Tell me how many karats you have, and I’ll tell you how much you’re worth …
The purity of gold is historically measured in karats, 24 karats representing the peak of purity. Nowadays, the most common gold alloy has 18 karats, meaning it contains “only” 75% of pure gold. Why did we give up the remaining 25%? In reality, for practical rather than economical reasons: the material is so malleable that, if used in its pure state, it would be too fragile. Thus, to obtain more resistant objects, gold is mixed with other metals, which also offer a more varied color palette. It is thus possible to obtain yellow gold, to which copper and fine silver are added, pink or red gold when adding rosette copper, green gold with fine silver, gray gold, and even blue gold when iron is added.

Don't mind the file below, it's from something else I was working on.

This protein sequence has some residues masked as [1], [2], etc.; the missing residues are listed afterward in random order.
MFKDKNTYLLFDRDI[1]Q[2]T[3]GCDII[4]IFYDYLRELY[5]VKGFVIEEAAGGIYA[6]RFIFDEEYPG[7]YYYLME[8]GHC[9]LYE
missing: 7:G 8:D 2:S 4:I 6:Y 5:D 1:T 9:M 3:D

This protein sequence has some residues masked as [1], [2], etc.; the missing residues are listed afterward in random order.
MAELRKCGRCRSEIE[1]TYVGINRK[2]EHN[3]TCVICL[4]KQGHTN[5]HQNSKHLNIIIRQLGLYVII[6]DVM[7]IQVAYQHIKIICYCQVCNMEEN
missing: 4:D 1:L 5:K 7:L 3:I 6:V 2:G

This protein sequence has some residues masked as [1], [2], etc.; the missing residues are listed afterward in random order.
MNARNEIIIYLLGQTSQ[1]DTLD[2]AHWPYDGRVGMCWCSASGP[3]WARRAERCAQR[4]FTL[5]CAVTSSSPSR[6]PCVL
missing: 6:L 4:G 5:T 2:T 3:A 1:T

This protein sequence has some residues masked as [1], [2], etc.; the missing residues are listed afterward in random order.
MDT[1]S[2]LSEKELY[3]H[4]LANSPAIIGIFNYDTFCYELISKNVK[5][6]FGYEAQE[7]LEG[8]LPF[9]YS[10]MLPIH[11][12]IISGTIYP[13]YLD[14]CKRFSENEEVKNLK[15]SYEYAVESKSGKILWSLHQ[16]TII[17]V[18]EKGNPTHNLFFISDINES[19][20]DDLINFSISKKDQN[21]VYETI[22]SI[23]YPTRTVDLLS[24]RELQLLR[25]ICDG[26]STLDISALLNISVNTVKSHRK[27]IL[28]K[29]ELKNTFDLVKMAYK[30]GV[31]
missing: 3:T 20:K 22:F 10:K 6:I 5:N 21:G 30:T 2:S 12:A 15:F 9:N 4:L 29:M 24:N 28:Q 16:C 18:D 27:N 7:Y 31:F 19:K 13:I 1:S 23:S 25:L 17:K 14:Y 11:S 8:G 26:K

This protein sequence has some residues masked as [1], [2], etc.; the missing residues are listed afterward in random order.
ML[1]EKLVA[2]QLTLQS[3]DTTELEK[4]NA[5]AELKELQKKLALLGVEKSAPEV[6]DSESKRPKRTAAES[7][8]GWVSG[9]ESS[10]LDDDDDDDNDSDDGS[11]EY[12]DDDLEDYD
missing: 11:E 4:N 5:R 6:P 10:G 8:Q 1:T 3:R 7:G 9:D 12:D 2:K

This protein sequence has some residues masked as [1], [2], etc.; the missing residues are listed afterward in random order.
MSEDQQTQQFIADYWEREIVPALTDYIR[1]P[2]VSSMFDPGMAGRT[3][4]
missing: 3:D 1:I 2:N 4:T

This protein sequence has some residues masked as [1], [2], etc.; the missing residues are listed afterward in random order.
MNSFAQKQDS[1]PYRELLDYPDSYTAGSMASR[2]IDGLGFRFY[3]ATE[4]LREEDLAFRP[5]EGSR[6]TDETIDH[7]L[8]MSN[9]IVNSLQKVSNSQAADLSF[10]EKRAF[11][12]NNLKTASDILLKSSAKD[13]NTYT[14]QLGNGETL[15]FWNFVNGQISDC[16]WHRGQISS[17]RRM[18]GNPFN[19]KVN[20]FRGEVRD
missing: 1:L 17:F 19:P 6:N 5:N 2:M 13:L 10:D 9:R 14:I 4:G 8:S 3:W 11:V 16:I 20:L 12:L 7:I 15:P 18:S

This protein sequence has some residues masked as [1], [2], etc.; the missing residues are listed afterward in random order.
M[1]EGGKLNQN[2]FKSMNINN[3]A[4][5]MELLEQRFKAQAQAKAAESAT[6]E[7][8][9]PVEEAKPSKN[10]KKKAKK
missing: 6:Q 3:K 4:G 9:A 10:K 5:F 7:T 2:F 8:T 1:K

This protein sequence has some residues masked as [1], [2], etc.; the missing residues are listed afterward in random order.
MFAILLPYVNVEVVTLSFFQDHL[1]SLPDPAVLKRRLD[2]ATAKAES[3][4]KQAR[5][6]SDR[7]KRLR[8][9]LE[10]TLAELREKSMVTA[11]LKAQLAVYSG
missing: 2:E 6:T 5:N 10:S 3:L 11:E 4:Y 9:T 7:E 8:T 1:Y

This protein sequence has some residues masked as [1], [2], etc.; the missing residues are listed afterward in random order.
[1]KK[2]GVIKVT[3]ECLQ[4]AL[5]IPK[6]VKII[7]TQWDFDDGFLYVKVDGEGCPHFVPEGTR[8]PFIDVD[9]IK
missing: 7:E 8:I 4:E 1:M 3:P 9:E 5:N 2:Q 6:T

So what do the mentions 750/1000, 585/1000 or 375/1000 that can be spotted on some jewelery mean? They respectively indicate 18 karats, 14 karats and 9 karats. The values are simply expressed using another measurement system or “standard” – the thousandth – used by many European countries, including France since 1995. This system has the advantage of being very simple to understand: 750/1000 indicates that the alloy contains 75% gold, 375/1000 means it contains 35%, etc.